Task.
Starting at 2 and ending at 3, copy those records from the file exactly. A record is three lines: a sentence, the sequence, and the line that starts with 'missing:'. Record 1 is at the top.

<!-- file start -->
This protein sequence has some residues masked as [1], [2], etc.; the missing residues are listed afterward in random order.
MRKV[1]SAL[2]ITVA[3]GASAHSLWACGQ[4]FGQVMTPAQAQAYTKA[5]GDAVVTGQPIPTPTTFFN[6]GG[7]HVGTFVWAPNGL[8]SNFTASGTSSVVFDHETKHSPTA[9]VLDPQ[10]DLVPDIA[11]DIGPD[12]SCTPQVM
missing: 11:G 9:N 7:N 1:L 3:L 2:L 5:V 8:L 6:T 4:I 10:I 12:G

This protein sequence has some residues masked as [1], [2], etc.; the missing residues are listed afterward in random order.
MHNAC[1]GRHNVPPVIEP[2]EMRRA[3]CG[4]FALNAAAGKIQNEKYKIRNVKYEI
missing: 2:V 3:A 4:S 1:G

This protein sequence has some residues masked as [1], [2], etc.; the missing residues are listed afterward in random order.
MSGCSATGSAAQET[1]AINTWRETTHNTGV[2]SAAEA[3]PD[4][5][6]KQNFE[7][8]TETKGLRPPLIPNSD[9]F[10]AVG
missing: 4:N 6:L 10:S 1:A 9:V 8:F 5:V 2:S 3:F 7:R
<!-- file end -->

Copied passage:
This protein sequence has some residues masked as [1], [2], etc.; the missing residues are listed afterward in random order.
MHNAC[1]GRHNVPPVIEP[2]EMRRA[3]CG[4]FALNAAAGKIQNEKYKIRNVKYEI
missing: 2:V 3:A 4:S 1:G

This protein sequence has some residues masked as [1], [2], etc.; the missing residues are listed afterward in random order.
MSGCSATGSAAQET[1]AINTWRETTHNTGV[2]SAAEA[3]PD[4][5][6]KQNFE[7][8]TETKGLRPPLIPNSD[9]F[10]AVG
missing: 4:N 6:L 10:S 1:A 9:V 8:F 5:V 2:S 3:F 7:R